Recent threats by federal officials of mass immigration raids have exacerbated feelings of fear and uncertainty that many undocumented individuals and mixed status families face living in the U.S. As ICE (Immigration and Customs Enforcement) raids usually occur without notice, most people are unable to prepare in advance for these interactions. However, families that may be affected by these raids can take action, learn about their rights, and prepare for a potential visit from ICE officials. 
 
At a recent bilingual Facebook Live broadcast, ACLU of Texas communications coordinator, Imelda Mejia, interviewed ACLU of Texas senior staff attorney, Edgar Saldivar, about what you should know if ICE officials come to your home and how to ensure that your basic rights are protected. 
 
IMELDA MEJIA, HOST (ACLU of Texas): What should people do during a home raid?
 
EDGAR SALDIVAR (ACLU of Texas): The most important thing to do is to remain calm. It’s important for people to know that any kind of raid or any kind of action by law enforcement is a very stressful situation. It’s a situation where one may not be thinking clearly because you’re scared or nervous. But remaining calm is going to be the most important thing to do because it will allow you to exercise your basic constitutional rights. 
 
Among those rights is the right to ask for a warrant before any agent can enter your home. You have the right to refuse entry unless an agent can show you a warrant, which is a document just like this one signed by a judge indicating the person who they are searching for and the location. If any of this information is incorrect, or it’s missing, or it’s not signed by a judge, or it says its signed by an ICE agent who is not a judge, then this is not valid – they are not allowed to enter without permission. 
 
IMELDA: And people can ask for this warrant either by asking the agents to show it through the window or asking them to put it underneath a door so that the individual doesn’t have to open the door. But if the ICE agent does not want to provide this documentation, what then can the individual do?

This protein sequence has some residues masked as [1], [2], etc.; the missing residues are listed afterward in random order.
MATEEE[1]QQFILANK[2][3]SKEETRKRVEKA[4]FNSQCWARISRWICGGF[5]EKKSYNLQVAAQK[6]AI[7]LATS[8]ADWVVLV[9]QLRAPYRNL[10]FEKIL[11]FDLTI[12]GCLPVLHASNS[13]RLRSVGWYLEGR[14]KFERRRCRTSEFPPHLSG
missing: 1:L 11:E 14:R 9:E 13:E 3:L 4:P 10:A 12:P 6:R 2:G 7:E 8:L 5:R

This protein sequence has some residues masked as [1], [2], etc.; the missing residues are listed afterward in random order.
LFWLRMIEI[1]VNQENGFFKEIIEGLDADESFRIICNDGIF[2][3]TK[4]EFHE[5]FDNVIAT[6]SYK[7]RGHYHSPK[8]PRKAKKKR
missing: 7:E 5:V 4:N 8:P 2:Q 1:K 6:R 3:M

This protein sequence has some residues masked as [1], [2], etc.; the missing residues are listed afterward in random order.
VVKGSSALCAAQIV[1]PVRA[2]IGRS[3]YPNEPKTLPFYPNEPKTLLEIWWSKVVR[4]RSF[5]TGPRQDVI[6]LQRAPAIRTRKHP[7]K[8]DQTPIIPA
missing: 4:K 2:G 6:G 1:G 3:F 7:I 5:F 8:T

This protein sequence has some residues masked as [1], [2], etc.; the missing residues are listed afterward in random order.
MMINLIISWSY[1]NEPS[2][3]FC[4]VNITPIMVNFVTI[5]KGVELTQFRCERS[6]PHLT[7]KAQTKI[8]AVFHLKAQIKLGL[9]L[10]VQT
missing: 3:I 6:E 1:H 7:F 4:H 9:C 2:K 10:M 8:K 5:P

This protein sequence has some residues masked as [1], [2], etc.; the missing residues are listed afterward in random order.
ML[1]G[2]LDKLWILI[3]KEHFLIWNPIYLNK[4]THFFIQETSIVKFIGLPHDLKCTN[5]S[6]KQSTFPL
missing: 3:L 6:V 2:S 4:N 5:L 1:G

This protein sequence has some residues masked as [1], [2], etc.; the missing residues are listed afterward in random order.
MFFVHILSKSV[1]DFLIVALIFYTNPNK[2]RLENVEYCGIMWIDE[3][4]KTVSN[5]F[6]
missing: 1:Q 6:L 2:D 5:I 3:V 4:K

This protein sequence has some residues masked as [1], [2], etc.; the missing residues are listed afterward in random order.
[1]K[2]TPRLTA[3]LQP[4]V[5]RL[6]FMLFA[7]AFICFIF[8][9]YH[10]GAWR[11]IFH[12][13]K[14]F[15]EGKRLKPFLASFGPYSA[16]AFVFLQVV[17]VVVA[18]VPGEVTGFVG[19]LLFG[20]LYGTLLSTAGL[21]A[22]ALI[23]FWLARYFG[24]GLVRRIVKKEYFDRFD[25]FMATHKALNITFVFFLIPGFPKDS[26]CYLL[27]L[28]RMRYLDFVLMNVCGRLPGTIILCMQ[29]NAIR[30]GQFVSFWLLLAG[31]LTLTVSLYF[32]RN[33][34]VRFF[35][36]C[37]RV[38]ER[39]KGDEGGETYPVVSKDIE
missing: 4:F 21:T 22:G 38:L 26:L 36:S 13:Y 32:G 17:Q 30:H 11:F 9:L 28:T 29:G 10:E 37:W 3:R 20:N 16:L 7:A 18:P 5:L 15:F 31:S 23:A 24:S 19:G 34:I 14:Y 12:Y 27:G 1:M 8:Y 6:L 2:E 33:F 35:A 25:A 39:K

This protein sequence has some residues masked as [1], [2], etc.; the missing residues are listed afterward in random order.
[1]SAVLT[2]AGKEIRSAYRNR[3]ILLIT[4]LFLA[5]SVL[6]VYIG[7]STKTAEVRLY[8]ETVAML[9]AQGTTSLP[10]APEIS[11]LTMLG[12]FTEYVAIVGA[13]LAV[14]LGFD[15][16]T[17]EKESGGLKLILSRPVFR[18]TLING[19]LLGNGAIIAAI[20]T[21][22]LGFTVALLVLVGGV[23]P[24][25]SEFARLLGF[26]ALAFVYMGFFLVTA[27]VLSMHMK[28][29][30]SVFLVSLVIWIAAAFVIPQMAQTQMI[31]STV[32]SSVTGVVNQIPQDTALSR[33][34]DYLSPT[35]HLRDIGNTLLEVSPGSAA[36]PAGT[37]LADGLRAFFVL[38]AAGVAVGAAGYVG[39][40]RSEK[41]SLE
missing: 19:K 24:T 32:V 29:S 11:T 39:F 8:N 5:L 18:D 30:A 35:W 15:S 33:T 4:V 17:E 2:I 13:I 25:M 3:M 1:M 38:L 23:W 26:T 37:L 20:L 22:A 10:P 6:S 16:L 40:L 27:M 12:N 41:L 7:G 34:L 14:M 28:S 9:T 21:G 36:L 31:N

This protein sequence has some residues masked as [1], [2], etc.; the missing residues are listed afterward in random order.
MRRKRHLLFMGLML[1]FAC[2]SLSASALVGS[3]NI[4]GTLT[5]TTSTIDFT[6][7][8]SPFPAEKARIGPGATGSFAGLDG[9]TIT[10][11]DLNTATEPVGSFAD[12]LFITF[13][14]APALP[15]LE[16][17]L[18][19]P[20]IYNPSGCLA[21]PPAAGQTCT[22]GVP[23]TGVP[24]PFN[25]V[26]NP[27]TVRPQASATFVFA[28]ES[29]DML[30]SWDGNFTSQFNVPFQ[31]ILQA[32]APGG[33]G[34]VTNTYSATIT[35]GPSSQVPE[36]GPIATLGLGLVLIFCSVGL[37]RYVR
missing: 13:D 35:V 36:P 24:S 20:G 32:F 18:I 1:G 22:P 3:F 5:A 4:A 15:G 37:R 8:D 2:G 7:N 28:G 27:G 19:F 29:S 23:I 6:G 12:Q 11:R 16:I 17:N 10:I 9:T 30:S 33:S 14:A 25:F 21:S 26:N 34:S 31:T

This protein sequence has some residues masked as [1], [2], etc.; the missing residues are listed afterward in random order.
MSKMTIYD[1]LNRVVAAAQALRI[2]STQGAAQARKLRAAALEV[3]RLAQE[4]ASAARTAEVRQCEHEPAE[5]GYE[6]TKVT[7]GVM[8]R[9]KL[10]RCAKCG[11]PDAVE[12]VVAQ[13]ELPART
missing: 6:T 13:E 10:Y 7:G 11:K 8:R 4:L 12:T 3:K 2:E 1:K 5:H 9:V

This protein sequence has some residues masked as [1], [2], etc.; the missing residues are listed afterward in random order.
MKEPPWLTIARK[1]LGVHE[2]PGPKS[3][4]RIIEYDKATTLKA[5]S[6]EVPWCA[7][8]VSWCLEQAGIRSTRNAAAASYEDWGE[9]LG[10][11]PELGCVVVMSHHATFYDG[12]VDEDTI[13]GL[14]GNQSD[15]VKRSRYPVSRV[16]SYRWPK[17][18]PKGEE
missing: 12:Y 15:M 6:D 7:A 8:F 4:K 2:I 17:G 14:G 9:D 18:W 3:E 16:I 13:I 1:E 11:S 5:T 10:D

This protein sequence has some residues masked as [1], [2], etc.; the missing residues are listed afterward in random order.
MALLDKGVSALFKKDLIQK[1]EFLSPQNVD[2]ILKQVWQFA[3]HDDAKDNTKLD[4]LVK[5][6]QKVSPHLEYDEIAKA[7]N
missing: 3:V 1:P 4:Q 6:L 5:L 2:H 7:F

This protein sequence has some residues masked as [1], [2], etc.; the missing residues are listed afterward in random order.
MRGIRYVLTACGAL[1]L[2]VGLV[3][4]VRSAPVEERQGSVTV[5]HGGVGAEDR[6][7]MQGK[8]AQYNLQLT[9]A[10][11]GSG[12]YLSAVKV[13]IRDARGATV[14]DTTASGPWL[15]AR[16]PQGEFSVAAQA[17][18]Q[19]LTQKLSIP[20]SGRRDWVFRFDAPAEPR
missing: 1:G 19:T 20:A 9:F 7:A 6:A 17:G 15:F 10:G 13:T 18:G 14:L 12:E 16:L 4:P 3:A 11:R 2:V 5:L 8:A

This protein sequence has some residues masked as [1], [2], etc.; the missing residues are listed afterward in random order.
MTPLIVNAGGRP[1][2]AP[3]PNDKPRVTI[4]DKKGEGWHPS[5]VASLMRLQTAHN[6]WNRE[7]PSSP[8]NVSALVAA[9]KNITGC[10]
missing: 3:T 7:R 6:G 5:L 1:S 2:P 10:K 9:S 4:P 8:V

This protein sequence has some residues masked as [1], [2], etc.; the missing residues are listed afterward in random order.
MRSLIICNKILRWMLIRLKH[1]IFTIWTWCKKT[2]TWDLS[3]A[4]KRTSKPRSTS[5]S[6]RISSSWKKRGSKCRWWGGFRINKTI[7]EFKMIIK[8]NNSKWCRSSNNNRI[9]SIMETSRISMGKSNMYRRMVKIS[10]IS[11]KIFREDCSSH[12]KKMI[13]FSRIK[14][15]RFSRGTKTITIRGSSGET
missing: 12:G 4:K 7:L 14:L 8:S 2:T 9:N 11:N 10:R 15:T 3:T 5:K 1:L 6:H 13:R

EDGAR: You can verbalize and express that you do not consent to the entry into your home. You can say that they do not have permission, that you’re refusing to open the door, and that they should leave. If they say that they have a warrant, let them show it to you; slip it under the door, as Imelda said, maybe show it through a window...but do not open the door. Once you open the door, you allow them to come into your house and search the whole house. They can arrest more than just the person that they’re looking for on [the warrant]. 
 
IMELDA: And what should the individual do if the agent forcefully enters the home? 
 
EDGAR: First of all, you should never resist. What you can do is you can take pictures, you can take a video of the incident. If you’re the one being arrested, have another family member record it. We actually have an app that you can download called MigraCam [which] you can download for free. It’s easy to download onto your phone, and that allows you to record the interactions, those interactions get saved and sent automatically to three people who you designate to receive this information. That way either a family member or a friend knows what’s going on, knows where you’re going, knows what’s happening. 
 
The other thing you should always do is find a way to let your family members know how to contact you or what to do with [children] that may remain in school or at home; have a game plan in preparation for these raids. 
 
IMELDA: That’s a great way to plan ahead in case you are arrested. Is there any other information or resources that people can use if they have any more questions that come up later?
 
EDGAR: We also have an Immigrant Rights Hotline at 1-833-HOU-IMMI. You can ask questions about your rights, you can ask questions about immigration law. You will be connected to an attorney that can help you or answer questions. But this is an important hotline available for free at your convenience if you have additional questions. 
 
IMELDA: Please remember, you do have rights, and we have all of this information on our website at aclutx.org. MigraCam is available in both English and Spanish. The Immigrant Rights Hotline is available in both English and Spanish. And our app, MigraCam, has some Know Your Rights information included to help you be prepared just in case there is a family member that’s involved in an ICE raid. 

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